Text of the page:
The Continental Congress declared a national day of Thanksgiving in 1777, as a solemn day of observance in the face of the difficulties of the Revolutionary War. George Washington, John Adams, and John Monroe declared such days sporadically during their presidencies, but the custom died out by the 1820s.
In 1827, a woman wrote a novel called Northwood: A Tale of New England, in which the family celebrated an annual Thanksgiving dinner. This became significant only after the author, Sarah Josepha Buell Hale, became the influential editor of a new kind of news source: the women’s magazine.
Sarah Josepha Hale was a widowed mother and a poet and author. A native New Englander, she grew up celebrating Thanksgiving. Her novel Northwood attracted the attention of The Ladies’ Magazine, and she was hired as editor in 1828. In 1837, Louis Godey took over the magazine and changed its name to Godey’s Lady’s Book. Godey and Hale collaborated on the title for the next 40 years.
Godey’s Lady’s Book became the most popular magazine of its day. By 1840 it had circulation of 40,000. By 1860, it reached 150,000 subscribers. While avoiding overt politics, Hale did make use of her influence to further causes such as promoting education for women (she helped found Vasser), publishing the work of women authors, promoting child welfare laws, and establishing Washington’s Mount Vernon home as a national monument. Hale advocated widely for a national celebration of Thanksgiving as well. In 1863 she wrote President Lincoln and Secretary of State William Seward calling on them to establish this as an official, national holiday. Lincoln did so, as an attempt to unify a nation at Civil War.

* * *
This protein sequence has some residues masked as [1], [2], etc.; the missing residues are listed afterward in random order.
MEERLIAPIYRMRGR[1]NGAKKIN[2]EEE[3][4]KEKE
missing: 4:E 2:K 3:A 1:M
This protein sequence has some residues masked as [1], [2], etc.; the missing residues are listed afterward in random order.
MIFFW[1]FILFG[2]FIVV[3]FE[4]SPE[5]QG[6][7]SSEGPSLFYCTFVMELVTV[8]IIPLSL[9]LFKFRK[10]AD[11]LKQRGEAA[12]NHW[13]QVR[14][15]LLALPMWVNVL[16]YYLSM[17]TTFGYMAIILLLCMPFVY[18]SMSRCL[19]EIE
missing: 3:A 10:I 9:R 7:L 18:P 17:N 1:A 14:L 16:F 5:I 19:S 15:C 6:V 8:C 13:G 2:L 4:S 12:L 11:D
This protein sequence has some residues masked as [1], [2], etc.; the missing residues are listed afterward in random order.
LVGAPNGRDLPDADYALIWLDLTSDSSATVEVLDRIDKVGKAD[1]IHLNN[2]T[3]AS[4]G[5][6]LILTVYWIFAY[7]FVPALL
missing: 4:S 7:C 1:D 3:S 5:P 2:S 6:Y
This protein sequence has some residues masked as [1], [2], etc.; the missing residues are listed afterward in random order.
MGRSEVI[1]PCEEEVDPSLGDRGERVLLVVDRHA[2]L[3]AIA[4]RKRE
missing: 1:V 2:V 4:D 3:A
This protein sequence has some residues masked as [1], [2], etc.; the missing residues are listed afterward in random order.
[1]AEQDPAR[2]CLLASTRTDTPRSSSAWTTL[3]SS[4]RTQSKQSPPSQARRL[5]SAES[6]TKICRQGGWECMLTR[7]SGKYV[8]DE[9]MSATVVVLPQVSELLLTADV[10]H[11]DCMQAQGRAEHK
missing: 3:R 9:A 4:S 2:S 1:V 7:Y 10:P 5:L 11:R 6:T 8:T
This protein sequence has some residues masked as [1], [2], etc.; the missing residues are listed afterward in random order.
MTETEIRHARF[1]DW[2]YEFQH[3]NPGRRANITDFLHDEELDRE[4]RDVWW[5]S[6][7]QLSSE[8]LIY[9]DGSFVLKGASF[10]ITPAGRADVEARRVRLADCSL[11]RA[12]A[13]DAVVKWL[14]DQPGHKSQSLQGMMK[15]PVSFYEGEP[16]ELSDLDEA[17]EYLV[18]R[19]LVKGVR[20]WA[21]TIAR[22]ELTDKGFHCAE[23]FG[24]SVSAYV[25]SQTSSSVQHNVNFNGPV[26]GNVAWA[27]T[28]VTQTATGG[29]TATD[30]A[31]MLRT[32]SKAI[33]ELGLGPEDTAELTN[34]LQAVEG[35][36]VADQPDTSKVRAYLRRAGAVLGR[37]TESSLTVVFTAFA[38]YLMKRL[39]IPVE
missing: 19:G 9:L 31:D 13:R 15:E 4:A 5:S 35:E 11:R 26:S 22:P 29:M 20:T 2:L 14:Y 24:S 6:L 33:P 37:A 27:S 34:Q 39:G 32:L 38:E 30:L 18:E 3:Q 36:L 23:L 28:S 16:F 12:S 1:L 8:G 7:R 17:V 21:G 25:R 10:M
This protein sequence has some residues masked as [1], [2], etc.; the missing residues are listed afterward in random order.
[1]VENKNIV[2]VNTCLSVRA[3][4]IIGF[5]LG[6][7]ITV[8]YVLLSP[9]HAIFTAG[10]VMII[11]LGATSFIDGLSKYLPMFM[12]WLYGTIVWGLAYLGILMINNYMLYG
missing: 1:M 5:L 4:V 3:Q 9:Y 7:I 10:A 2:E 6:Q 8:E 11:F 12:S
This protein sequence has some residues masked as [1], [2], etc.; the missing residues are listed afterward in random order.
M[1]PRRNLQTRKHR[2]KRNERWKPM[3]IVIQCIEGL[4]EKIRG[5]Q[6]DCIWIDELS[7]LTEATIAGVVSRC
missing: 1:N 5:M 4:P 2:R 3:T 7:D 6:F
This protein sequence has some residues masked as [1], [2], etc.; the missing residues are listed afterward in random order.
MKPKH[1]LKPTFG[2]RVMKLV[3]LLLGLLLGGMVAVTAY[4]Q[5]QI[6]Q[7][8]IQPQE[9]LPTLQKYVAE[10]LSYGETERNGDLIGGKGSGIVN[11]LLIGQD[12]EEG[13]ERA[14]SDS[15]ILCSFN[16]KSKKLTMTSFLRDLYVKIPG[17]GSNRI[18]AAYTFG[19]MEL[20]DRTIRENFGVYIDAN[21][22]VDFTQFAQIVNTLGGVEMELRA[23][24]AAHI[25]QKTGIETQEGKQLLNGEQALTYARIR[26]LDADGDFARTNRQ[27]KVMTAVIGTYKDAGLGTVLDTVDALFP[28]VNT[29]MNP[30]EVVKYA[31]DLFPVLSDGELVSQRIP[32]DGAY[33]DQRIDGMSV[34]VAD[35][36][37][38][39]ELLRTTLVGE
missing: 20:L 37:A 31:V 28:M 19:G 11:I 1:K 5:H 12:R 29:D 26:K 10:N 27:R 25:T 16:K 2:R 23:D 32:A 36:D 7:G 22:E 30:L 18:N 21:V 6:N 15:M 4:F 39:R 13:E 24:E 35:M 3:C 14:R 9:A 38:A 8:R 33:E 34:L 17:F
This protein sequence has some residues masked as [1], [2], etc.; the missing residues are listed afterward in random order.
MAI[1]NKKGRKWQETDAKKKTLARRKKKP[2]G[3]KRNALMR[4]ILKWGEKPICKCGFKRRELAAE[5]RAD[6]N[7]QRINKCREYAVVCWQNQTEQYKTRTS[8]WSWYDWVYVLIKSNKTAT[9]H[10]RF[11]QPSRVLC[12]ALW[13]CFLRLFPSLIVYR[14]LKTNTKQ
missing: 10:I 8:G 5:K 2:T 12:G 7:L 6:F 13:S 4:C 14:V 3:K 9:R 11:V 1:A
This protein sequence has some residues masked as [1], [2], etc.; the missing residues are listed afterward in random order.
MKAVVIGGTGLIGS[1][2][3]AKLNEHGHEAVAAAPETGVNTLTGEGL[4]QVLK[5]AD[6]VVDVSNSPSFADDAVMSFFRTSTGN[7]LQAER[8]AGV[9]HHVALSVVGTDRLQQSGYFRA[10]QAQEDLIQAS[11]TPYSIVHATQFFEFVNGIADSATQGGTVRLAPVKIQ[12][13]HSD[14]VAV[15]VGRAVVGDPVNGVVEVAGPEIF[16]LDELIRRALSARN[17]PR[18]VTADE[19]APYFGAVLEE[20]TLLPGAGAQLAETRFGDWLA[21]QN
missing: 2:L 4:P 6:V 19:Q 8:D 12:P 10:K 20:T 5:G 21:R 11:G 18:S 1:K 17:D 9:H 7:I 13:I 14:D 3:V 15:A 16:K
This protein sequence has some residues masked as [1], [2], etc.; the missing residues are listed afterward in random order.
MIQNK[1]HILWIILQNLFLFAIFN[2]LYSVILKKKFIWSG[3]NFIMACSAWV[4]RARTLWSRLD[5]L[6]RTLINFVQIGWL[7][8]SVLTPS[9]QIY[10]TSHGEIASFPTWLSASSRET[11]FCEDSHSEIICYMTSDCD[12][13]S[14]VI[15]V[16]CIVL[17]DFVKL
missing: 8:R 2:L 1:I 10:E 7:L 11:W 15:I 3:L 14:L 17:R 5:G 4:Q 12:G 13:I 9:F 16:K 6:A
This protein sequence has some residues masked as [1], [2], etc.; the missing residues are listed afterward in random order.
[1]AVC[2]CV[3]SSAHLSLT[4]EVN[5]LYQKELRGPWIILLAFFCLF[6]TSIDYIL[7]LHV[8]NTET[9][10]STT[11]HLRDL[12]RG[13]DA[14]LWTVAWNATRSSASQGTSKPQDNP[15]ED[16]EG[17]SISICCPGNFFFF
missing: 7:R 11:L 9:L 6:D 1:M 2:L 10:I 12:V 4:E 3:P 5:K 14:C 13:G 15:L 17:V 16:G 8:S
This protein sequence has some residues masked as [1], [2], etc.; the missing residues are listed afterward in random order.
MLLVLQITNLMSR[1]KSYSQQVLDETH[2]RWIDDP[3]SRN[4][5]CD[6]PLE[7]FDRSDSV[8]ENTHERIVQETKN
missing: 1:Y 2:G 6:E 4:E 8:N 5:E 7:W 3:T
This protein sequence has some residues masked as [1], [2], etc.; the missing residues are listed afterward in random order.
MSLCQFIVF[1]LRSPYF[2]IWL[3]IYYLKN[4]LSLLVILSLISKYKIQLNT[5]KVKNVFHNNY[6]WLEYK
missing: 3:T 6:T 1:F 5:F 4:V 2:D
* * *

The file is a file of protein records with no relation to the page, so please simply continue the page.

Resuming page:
For the next 50 years or so, Thanksgiving continued to be proclaimed annually by the President, usually on the last Thursday in November. In 1941, Congress proclaimed the holiday an annual one, to be celebrated on the fourth Thursday in November, as we do to this day.